For the following reasons and after consideration of the parties' briefing, the relevant facts, and the applicable law, the Court will GRANT IN PART AND DENY IN PART defendants' motion to dismiss, GRANT plaintiffs' motion for leave to file surreply in opposition to defendants' motion to dismiss, GRANT IN PART AND DENY IN PART plaintiffs' motion to modify the Court's scheduling order, and DENY the defendants' motion for reconsideration of the Court's scheduling order.

A. Factual Background1

This litigation arises from events occurring in the Aceh Province of Indonesia in the years 2000, 2001, and 2004. Plaintiffs, collectively a group of 15 Indonesian citizens from Aceh, allege various injuries at the hands of Indonesian soldiers hired to provide security services at the Arun natural gas field in Aceh. Defendants are four related corporations: Exxon Mobil Corp. (EMC), Mobil Corp. (MC), ExxonMobil Oil Corp. (EMOC), and ExxonMobil Oil Indonesia, Inc. (EMOI) (collectively, “Exxon”). MC, EMOC, and EMOI are all wholly owned subsidiaries of EMC. Compl. For Equitable Relief and Damages ¶¶ 13–14, 16, Doe VIII, ECF No. 4 (Doe VIII Compl.”).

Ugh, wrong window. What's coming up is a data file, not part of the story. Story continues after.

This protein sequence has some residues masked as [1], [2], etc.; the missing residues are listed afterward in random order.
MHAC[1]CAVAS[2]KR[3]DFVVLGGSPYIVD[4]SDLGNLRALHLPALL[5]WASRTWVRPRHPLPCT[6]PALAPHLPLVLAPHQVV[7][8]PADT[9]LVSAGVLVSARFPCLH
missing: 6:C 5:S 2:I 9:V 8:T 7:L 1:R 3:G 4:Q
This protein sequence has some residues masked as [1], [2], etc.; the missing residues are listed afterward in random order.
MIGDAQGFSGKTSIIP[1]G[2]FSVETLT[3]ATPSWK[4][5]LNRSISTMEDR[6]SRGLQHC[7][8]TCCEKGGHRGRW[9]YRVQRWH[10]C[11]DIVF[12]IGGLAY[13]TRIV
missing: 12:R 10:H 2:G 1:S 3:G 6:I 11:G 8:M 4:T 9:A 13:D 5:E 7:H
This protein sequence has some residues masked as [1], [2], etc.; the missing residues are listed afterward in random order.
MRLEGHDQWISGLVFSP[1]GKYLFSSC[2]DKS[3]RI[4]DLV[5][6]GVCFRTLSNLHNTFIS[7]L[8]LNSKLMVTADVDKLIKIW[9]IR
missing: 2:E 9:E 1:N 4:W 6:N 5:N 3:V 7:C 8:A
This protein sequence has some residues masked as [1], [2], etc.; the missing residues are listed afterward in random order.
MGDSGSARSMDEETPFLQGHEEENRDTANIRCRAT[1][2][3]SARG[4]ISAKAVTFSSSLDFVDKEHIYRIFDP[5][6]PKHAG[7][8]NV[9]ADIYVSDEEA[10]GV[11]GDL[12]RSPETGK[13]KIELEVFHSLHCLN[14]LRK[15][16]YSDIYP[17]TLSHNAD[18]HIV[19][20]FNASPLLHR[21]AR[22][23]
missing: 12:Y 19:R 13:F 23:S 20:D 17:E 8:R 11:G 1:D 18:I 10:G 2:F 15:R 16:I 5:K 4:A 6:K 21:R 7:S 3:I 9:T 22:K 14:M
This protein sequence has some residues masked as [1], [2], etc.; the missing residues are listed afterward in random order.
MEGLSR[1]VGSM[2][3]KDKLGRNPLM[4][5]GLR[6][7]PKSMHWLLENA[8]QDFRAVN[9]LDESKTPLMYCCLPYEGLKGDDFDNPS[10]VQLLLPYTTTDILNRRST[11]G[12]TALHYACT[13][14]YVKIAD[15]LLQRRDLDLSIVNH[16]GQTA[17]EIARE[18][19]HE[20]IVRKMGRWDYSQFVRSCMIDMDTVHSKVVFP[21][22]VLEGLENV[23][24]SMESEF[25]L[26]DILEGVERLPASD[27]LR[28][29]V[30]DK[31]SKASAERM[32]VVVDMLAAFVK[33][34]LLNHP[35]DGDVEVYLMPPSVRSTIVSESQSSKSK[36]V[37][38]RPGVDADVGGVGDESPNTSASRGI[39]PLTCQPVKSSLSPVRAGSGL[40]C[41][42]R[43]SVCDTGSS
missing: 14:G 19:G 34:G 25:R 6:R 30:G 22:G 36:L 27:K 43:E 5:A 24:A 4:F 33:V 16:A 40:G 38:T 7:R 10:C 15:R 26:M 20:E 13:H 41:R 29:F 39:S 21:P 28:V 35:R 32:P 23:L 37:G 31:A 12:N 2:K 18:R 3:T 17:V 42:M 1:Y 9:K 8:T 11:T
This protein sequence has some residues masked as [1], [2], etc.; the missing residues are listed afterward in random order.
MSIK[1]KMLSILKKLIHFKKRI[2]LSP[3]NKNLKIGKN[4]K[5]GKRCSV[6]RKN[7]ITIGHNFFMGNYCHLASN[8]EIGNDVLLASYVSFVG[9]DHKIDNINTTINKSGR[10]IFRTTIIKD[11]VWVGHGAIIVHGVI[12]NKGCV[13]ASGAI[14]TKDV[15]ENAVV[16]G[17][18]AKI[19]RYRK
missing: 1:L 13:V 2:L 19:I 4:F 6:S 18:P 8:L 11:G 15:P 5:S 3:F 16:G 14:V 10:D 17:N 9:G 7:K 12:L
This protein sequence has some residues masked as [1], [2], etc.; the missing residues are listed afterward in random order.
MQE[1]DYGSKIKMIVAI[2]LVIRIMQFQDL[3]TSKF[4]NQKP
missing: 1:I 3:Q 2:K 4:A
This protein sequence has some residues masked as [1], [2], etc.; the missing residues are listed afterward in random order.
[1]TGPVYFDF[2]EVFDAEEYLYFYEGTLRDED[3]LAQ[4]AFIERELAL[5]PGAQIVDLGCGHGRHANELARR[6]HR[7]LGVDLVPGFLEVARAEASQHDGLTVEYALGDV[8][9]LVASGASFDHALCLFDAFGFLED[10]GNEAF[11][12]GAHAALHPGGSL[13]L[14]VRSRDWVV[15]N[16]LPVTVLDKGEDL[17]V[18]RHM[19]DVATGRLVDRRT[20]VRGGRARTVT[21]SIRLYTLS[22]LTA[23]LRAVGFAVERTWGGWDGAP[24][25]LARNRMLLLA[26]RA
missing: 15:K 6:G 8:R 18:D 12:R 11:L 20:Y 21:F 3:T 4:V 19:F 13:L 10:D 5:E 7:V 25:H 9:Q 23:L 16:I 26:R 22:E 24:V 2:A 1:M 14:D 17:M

The following factual summary assumes the truth of all of plaintiffs' factual allegations, as the Court must do when evaluating a motion to dismiss. Ashcroft v. Iqbal, 556 U.S. 662, 678, 129 S.Ct. 1937, 173 L.Ed.2d 868 (2009). Pursuant to an exclusivity agreement with the Government of Indonesia (“GOI”), Exxon began developing the Arun natural gas field in the Aceh province of Indonesia in the early 1970s. Doe VIII Compl. ¶ 29. During this period, Exxon retained members of the Indonesian military to provide security at its facilities at Arun. Id. ¶ 39. These soldiers committed various unlawful acts against plaintiffs in Aceh, causing injuries to plaintiffs and, in some cases, their death. See generally First Am. Compl. For Equitable Relief and Damages ¶¶ 67–77, Doe I, ECF No. 123–1 (Doe I First Am. Compl.”); Doe VIII Compl. ¶¶ 60–63. For example, plaintiffs allege that John Doe I was shot in the wrist by Exxon security personnel, who then threw a hand grenade at him and “left him for dead.” Doe I, First Am. Compl. ¶ 67. He was later killed during a raid on his village. Id. Jane Doe plaintiffs II, III, and IV bring wrongful death claims arising from the murder or disappearance of their husbands, themselves John Doe plaintiffs. Doe I, First Am. Compl. ¶¶ 75–77.